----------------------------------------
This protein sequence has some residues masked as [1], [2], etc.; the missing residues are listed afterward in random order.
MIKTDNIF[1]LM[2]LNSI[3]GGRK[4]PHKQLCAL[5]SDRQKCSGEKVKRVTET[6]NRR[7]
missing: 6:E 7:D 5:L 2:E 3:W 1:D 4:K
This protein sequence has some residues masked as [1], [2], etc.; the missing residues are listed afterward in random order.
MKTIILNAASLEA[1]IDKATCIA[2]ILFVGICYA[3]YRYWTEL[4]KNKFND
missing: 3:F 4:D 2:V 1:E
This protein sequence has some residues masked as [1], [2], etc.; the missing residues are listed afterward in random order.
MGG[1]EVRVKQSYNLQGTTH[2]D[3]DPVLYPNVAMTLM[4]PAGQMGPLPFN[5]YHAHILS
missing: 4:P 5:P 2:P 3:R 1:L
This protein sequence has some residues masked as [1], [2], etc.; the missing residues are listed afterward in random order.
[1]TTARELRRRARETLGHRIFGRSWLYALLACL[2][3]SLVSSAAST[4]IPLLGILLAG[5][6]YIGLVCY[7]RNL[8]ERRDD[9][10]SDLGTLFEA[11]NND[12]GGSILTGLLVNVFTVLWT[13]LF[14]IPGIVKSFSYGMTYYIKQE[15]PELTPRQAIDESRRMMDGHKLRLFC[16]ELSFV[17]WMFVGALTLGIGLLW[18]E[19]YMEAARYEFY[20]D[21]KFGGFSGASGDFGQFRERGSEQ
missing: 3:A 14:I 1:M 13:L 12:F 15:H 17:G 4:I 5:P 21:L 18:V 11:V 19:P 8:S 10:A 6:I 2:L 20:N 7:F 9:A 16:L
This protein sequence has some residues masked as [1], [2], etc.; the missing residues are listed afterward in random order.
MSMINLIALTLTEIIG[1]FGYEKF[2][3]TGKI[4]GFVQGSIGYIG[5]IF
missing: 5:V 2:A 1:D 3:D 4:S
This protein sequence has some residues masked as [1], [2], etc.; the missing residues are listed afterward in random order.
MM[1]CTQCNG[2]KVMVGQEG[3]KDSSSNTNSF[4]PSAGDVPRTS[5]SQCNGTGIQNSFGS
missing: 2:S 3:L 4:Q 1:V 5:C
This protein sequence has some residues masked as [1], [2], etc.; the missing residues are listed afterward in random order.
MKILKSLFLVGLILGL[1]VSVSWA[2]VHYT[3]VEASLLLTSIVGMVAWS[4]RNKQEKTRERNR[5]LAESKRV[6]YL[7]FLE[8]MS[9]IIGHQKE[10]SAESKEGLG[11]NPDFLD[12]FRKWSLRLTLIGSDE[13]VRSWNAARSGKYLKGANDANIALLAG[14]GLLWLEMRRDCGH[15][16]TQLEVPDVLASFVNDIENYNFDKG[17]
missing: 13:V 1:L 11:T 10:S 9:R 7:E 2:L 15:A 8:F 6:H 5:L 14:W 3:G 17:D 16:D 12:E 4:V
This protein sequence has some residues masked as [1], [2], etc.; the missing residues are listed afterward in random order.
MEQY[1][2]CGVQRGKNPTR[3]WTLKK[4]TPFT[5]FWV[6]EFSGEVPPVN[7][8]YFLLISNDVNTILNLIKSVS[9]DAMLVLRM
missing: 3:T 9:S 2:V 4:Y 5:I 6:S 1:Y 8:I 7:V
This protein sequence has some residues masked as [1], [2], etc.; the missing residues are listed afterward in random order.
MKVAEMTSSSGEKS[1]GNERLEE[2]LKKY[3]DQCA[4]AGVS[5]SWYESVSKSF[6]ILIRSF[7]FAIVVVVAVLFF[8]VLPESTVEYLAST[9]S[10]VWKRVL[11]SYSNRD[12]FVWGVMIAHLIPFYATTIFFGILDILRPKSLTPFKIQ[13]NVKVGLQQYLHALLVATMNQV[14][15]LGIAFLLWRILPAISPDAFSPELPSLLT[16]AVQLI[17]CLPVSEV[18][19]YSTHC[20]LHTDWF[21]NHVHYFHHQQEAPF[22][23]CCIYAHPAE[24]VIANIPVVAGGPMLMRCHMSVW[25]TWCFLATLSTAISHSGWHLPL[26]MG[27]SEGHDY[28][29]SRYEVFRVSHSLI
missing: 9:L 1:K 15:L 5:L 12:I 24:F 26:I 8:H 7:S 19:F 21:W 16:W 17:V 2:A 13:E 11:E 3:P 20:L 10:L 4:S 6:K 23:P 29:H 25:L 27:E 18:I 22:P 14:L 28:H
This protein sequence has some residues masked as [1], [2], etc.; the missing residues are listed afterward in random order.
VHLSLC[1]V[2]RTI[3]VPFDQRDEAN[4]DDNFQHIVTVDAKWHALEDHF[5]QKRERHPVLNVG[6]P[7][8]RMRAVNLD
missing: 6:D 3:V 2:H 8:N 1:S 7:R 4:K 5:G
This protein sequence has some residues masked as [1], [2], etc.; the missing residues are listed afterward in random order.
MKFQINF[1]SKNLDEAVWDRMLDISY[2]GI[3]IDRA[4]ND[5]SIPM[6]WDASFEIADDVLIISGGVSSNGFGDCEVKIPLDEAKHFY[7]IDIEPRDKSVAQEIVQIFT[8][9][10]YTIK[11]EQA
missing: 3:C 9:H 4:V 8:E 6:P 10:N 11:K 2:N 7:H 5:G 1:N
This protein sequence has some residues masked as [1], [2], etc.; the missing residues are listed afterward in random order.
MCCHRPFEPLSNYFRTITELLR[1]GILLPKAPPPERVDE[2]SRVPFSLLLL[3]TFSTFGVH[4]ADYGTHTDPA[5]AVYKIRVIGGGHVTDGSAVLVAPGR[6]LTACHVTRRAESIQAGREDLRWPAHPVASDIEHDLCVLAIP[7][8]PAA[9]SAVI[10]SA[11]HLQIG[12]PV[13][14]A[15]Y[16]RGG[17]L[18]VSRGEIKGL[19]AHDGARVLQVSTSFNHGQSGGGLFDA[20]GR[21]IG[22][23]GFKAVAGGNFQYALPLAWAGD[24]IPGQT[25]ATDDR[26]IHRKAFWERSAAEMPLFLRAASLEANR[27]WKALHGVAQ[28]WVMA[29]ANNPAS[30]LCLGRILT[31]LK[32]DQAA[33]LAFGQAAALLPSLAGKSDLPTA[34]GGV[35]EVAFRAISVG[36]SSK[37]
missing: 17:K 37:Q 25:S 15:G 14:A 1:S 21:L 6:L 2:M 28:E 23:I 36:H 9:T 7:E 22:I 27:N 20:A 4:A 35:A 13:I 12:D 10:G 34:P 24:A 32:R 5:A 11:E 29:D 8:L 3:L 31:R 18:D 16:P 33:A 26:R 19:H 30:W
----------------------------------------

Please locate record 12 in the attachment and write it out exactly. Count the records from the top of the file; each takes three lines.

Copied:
This protein sequence has some residues masked as [1], [2], etc.; the missing residues are listed afterward in random order.
MCCHRPFEPLSNYFRTITELLR[1]GILLPKAPPPERVDE[2]SRVPFSLLLL[3]TFSTFGVH[4]ADYGTHTDPA[5]AVYKIRVIGGGHVTDGSAVLVAPGR[6]LTACHVTRRAESIQAGREDLRWPAHPVASDIEHDLCVLAIP[7][8]PAA[9]SAVI[10]SA[11]HLQIG[12]PV[13][14]A[15]Y[16]RGG[17]L[18]VSRGEIKGL[19]AHDGARVLQVSTSFNHGQSGGGLFDA[20]GR[21]IG[22][23]GFKAVAGGNFQYALPLAWAGD[24]IPGQT[25]ATDDR[26]IHRKAFWERSAAEMPLFLRAASLEANR[27]WKALHGVAQ[28]WVMA[29]ANNPAS[30]LCLGRILT[31]LK[32]DQAA[33]LAFGQAAALLPSLAGKSDLPTA[34]GGV[35]EVAFRAISVG[36]SSK[37]
missing: 17:K 37:Q 25:S 15:G 14:A 1:S 21:L 6:L 2:M 28:E 23:I 36:H 9:T 7:E 22:I 27:N 20:A 4:A 35:A 13:I 12:D 10:G 34:P 24:A 32:R 5:A 11:E 29:D 8:L 3:L 31:R 18:D 16:P 33:A 26:R 19:H 30:W